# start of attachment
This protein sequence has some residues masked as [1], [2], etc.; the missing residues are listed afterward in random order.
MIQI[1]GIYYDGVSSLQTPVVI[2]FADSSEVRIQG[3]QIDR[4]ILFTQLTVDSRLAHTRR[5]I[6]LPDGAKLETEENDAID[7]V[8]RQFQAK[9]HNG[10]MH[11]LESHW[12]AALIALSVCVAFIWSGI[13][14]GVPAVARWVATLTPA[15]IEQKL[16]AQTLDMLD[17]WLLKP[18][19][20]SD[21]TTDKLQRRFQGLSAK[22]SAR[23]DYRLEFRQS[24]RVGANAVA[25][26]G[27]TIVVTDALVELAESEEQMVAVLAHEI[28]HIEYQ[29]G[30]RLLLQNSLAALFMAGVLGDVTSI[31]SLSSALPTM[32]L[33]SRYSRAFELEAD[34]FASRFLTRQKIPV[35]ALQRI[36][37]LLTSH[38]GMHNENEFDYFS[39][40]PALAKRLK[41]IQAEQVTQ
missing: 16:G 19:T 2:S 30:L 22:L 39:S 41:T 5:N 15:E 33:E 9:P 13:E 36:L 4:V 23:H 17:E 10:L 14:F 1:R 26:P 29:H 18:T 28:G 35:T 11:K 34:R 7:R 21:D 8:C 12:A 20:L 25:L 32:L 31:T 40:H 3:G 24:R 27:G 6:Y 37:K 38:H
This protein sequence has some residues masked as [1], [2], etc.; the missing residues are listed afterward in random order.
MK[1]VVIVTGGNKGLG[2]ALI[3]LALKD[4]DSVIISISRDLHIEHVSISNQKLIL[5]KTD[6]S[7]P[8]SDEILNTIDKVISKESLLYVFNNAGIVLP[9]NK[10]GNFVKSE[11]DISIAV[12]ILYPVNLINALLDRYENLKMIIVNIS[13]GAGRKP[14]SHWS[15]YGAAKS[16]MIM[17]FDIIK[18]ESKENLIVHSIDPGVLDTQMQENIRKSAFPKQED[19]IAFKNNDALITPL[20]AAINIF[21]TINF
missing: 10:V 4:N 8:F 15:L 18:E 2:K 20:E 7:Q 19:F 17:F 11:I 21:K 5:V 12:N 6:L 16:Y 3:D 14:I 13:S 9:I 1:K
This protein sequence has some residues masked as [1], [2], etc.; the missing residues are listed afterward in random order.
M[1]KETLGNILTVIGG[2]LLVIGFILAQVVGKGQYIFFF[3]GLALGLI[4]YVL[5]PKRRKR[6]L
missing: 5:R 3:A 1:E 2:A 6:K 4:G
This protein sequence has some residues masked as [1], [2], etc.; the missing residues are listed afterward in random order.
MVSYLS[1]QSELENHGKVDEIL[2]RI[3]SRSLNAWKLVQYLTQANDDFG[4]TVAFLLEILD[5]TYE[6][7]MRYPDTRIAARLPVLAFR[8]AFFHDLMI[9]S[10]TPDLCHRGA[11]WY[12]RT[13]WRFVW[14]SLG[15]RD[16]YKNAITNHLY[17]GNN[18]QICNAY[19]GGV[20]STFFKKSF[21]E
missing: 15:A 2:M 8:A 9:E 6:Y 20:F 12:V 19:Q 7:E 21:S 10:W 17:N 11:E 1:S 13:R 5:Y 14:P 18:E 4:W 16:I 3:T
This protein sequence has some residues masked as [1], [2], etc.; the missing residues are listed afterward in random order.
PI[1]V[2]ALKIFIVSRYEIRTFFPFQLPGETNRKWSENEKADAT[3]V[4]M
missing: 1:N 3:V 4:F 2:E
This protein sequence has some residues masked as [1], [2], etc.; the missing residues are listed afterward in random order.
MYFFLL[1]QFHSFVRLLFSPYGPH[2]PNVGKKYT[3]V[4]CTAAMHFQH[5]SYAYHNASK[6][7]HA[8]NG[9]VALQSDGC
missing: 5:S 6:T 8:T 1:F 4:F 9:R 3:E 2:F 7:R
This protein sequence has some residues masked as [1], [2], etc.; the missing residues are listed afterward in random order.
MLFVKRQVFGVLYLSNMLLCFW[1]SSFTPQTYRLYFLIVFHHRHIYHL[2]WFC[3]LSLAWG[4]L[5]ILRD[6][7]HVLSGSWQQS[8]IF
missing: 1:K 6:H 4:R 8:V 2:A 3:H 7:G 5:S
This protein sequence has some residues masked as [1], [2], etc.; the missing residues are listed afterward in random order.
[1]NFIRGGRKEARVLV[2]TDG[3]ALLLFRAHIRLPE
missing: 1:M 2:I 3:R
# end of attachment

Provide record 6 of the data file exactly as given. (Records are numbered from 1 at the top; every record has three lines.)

This protein sequence has some residues masked as [1], [2], etc.; the missing residues are listed afterward in random order.
MYFFLL[1]QFHSFVRLLFSPYGPH[2]PNVGKKYT[3]V[4]CTAAMHFQH[5]SYAYHNASK[6][7]HA[8]NG[9]VALQSDGC
missing: 5:S 6:T 8:T 1:F 4:F 9:R 3:E 2:F 7:R